The Tampa Museum of Art presents “Paul Jenkins: From America’s Heartland to an International Journey”—an exhibition representative of the artistic career of an Abstract Expressionist artist who altered the landscape of modern art. On view from February 9 to June 26, 2022, this exhibition draws from the holdings of the Haskell Collection in Jacksonville, Florida, and the Jenkins Estate to look at the evolution of Paul Jenkins art from his large-scale paintings to works on paper.
The exhibition demonstrates how Paul Jenkins art groundbreaking techniques and imagery helped transform post-war painting. Jenkins found inspiration in his journeys around the world, particularly time spent in Japan. He is celebrated for his unorthodox approach to paint application. In the early 1950s and throughout his life, the artist worked with controlled paint pouring. This method allowed him to create layers of translucent color and render stark contrasts between light and dark.
The curatorial vision of this exhibition was a collaboration between Suzanne Jenkins; Gail Levin, Distinguished Professor of Art History, American Studies, and Women’s Studies at The Graduate Center and Baruch College of the City University of New York; Joanna Robotham, Curator of Modern and Contemporary Art at the Tampa Museum of Art; and Michael Tomor, the Penny and Jeff Vinik Executive Director of the Tampa Museum of Art.
“Paul Jenkins” builds upon the exploration of American abstraction at TMA, which began in 2019 with the exhibition “Abstract Expressionism” and continued in 2020 with a retrospective of artist Frank Stella.
“I have long admired Jenkins’s art, but seeing his paintings through the lens of the Haskell Collection and the Jenkins Estate has offered me the opportunity to look at his exquisite paintings with fresh eyes,” Tomor said.
Twenty-five influential paintings highlight the artist’s career in the exhibition “Paul Jenkins: From America’s Heartland to an International Journey.” This exhibition traces the evolution of Jenkins’s oeuvre spanning almost sixty years of painting, from 1951 to 2007. Important early works, such as Egyptian Profile (1953), illustrate his unique technique of paint pouring on paper and canvas and foreshadow his lifelong exploration of light, color, and scale, as demonstrated by the paintings Phenomena Continental Divide (1979–80) and Phenomena Tibetan Estuary (1996). Viewed together, the paintings not only offer a glimpse into Jenkins’s creative practice but also reveal his experiences with nature and the world around him.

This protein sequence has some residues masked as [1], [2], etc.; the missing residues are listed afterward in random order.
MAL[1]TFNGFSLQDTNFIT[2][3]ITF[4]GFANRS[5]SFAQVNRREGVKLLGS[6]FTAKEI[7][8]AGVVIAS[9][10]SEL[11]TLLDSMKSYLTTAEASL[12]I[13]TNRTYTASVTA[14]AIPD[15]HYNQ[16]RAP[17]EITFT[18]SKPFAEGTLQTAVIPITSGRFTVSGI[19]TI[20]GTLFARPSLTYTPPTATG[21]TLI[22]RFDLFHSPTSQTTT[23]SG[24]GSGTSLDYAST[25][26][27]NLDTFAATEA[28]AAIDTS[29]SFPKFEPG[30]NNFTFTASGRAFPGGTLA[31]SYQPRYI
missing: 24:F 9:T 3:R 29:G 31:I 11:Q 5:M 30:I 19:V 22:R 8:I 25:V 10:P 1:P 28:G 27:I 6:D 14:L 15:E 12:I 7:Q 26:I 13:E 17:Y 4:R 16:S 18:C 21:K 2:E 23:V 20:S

About the Tampa Museum of Art
Founded in 1920, the Tampa Museum of Art inspires visitors with engaging exhibitions and innovative educational programs that emphasize ancient, modern, and contemporary art. The Museum houses one of the largest Greek and Roman antiquities collections in the southeastern United States. As one of the region’s most prominent museums devoted to the art of our time, the Museum’s permanent collection also embraces sculpture, photography, painting, new media, and more.
Located in the heart of downtown Tampa, the Tampa Museum of Art leads as both a cultural institution and a community museum dedicated to celebrating its home city’s diversity.
In 2021, the Museum embarked on an ambitious renovation to increase exhibition space and education facilities to accommodate growing community partnerships and allow more hands-on, up-close experiences for students and adults. The Museum will remain open to the public throughout the Centennial Renovation, with an expected completion date in the second half of 2022.
General Hours and Information
For tickets and information, visitTampaMuseum.org or call (813) 274-8130.
Located at 120 W. Gasparilla Plaza. Tampa, FL 33602, the Tampa Museum of Art is open seven days a week, Monday–Sunday 10 am–5 pm, and Thursdays from 10 am–8 pm.